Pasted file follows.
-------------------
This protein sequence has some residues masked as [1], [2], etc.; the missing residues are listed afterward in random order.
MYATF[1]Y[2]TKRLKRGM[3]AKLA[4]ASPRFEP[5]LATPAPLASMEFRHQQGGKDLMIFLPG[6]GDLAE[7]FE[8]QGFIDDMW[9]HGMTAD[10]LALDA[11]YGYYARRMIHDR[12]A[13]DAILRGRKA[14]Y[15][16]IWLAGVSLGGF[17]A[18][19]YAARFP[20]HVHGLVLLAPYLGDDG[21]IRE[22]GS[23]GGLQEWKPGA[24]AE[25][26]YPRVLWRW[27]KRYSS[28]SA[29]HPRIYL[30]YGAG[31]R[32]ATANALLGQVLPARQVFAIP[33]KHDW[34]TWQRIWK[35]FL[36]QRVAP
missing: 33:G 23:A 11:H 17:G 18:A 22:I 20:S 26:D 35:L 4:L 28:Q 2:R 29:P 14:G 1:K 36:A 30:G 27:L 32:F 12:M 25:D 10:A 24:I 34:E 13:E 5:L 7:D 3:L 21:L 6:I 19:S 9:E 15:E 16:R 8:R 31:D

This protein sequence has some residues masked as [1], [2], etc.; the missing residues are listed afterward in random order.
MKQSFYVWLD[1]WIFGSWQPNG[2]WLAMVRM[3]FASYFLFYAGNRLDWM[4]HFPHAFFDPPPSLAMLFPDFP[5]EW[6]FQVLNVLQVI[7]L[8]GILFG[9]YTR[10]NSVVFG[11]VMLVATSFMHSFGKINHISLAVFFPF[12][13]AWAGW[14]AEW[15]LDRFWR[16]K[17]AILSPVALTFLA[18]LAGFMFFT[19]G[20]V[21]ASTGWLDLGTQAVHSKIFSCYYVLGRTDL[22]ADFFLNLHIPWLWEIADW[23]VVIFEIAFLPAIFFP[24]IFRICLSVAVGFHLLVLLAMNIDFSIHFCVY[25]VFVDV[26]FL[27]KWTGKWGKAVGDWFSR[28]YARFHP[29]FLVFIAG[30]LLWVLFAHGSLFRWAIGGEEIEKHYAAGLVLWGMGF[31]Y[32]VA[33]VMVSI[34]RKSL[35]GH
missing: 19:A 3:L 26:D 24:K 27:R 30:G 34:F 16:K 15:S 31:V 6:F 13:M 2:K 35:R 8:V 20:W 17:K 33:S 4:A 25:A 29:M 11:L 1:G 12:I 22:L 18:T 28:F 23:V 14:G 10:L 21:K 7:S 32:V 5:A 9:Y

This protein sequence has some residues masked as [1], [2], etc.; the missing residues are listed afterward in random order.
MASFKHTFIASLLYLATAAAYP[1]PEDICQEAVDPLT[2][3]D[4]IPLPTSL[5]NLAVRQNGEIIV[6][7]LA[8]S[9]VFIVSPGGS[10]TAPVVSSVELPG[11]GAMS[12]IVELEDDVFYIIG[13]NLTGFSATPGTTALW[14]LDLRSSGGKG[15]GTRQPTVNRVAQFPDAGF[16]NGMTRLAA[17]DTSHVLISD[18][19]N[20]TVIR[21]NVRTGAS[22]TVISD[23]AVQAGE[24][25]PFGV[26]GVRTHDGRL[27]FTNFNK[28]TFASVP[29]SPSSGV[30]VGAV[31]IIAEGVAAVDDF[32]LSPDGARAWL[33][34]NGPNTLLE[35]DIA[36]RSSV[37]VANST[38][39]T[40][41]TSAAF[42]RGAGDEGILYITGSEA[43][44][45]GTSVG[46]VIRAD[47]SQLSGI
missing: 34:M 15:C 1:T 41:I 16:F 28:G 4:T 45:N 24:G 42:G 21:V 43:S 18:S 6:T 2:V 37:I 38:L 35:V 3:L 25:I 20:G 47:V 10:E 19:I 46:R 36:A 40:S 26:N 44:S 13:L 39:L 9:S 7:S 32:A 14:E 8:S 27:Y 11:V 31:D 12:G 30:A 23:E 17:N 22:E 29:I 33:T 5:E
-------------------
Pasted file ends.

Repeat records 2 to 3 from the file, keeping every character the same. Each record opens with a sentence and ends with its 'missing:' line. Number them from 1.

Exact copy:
This protein sequence has some residues masked as [1], [2], etc.; the missing residues are listed afterward in random order.
MKQSFYVWLD[1]WIFGSWQPNG[2]WLAMVRM[3]FASYFLFYAGNRLDWM[4]HFPHAFFDPPPSLAMLFPDFP[5]EW[6]FQVLNVLQVI[7]L[8]GILFG[9]YTR[10]NSVVFG[11]VMLVATSFMHSFGKINHISLAVFFPF[12][13]AWAGW[14]AEW[15]LDRFWR[16]K[17]AILSPVALTFLA[18]LAGFMFFT[19]G[20]V[21]ASTGWLDLGTQAVHSKIFSCYYVLGRTDL[22]ADFFLNLHIPWLWEIADW[23]VVIFEIAFLPAIFFP[24]IFRICLSVAVGFHLLVLLAMNIDFSIHFCVY[25]VFVDV[26]FL[27]KWTGKWGKAVGDWFSR[28]YARFHP[29]FLVFIAG[30]LLWVLFAHGSLFRWAIGGEEIEKHYAAGLVLWGMGF[31]Y[32]VA[33]VMVSI[34]RKSL[35]GH
missing: 19:A 3:L 26:D 24:K 27:R 30:G 34:F 16:K 15:S 31:V 6:F 13:M 2:K 35:R 8:V 20:W 17:K 33:S 4:A 25:A 29:M 11:L 1:G 12:I 22:L 18:T 28:F 23:V 14:G 10:L 21:K 7:S 32:V 5:A 9:Y

This protein sequence has some residues masked as [1], [2], etc.; the missing residues are listed afterward in random order.
MASFKHTFIASLLYLATAAAYP[1]PEDICQEAVDPLT[2][3]D[4]IPLPTSL[5]NLAVRQNGEIIV[6][7]LA[8]S[9]VFIVSPGGS[10]TAPVVSSVELPG[11]GAMS[12]IVELEDDVFYIIG[13]NLTGFSATPGTTALW[14]LDLRSSGGKG[15]GTRQPTVNRVAQFPDAGF[16]NGMTRLAA[17]DTSHVLISD[18][19]N[20]TVIR[21]NVRTGAS[22]TVISD[23]AVQAGE[24][25]PFGV[26]GVRTHDGRL[27]FTNFNK[28]TFASVP[29]SPSSGV[30]VGAV[31]IIAEGVAAVDDF[32]LSPDGARAWL[33][34]NGPNTLLE[35]DIA[36]RSSV[37]VANST[38][39]T[40][41]TSAAF[42]RGAGDEGILYITGSEA[43][44][45]GTSVG[46]VIRAD[47]SQLSGI
missing: 34:M 15:C 1:T 41:I 16:F 28:G 4:T 45:N 24:G 42:G 21:V 43:S 18:S 6:T 2:V 37:I 38:L 35:V 3:L 25:I 20:G 47:V 10:E 19:I 46:R 36:A 40:S 26:N 44:S 13:L 39:L 9:S 7:S 32:A 14:E 8:S 27:Y 11:V 31:D 12:G 30:A 23:E 17:N 22:E 29:I 33:T 5:E